2. NoteSync

As with many things, NoteSync was brought to my attention by Lifehacker. It’s a very simple Adobe Air-powered (and therefore cross-platform) app that allows you to take notes. The clever thing is that it then will sync those notes with your Google Docs account.

NoteSync is very lightweight and it’s really easy and quick to search for previous notes. At the moment it’s in beta and therefore free. According to the website it will be $4.99 when it leaves the beta stage. Bargain! 🙂

3. Netvibes

I can remember using Netvibes back in the day (4-5 years ago) but, not usually being a big fan of start pages quickly abandoned it. Where it really comes into its own, however, is for gaining an overview of the projects in which you’re involved.

Above is my Netvibes dashboard. As you can see, the Web Page Plus widget is effectively a way to embed an iFrame in order to bring in websites and webapps from elsewhere online. As regular readers know, I’m a big fan of the simple interface sported by TeuxDeux, so have brought that in front-and-centre.

The other tabs I’ve decided to set up in a similar way. They feature a ‘To-Do’ list for that particular project, a notes section where I record details of who’s involved in the project and what role they have, as well as the Web Page Plus widget to bring in relevant pages from PBworks, SurveyMonkey and the like.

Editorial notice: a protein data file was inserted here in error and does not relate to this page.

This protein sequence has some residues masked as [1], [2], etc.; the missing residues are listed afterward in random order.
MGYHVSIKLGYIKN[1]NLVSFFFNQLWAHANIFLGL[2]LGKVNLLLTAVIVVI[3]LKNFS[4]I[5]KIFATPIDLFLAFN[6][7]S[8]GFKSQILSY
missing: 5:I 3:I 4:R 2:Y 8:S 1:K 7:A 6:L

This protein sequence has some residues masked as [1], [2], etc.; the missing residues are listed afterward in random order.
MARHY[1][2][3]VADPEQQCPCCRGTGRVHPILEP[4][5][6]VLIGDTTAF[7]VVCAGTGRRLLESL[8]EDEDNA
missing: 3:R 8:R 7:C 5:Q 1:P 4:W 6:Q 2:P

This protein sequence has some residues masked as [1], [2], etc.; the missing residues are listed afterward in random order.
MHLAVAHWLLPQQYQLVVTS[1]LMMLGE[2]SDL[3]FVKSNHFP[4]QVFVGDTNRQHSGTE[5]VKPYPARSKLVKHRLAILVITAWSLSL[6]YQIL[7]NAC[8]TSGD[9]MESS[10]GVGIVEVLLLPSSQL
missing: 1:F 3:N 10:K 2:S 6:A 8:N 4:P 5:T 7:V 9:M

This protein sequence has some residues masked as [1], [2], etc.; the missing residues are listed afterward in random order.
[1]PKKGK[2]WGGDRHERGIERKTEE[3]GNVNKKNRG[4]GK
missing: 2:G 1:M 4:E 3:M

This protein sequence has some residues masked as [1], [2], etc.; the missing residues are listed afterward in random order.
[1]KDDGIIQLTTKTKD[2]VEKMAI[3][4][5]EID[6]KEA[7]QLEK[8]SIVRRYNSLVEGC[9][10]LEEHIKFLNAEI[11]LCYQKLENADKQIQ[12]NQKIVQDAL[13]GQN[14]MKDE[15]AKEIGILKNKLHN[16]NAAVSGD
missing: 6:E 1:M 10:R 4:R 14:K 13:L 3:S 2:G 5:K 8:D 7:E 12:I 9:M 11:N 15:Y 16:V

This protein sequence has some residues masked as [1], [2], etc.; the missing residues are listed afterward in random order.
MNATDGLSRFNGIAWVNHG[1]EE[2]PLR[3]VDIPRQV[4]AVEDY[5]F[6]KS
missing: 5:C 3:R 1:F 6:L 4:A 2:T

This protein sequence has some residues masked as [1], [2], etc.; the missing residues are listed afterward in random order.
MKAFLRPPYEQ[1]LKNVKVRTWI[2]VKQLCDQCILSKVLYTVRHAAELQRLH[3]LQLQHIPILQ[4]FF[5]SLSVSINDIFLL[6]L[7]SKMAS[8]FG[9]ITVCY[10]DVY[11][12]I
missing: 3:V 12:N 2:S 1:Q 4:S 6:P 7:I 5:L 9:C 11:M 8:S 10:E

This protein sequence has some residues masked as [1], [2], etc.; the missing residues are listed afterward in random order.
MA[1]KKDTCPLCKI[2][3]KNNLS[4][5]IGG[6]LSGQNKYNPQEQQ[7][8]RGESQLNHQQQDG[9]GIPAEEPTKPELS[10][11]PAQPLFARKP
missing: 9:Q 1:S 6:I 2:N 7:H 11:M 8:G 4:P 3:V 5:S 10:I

It’s still early days (I haven’t completed a month for JISC infoNet yet!) but I think it’s important to iterate systems of productivity quickly and keep tweaking. Effectively, I’m in a state of ‘perpetual beta’ when it comes to the tools I use to be productive.

At a recent conference I heard someone use the terms ‘sunrise’ and ‘sunset’ to explain how they understand the lifecycle of applications used by their institution. It’s similar with systems of productivity. I’ll ‘sunrise’ certain applications by testing them alongside existing solutions, whilst simultaneously ‘sunsetting’ others. This allows me to migrate data and continually search for the best tool for the job.

What have YOU come across recently that’s helped make you more productive? 😀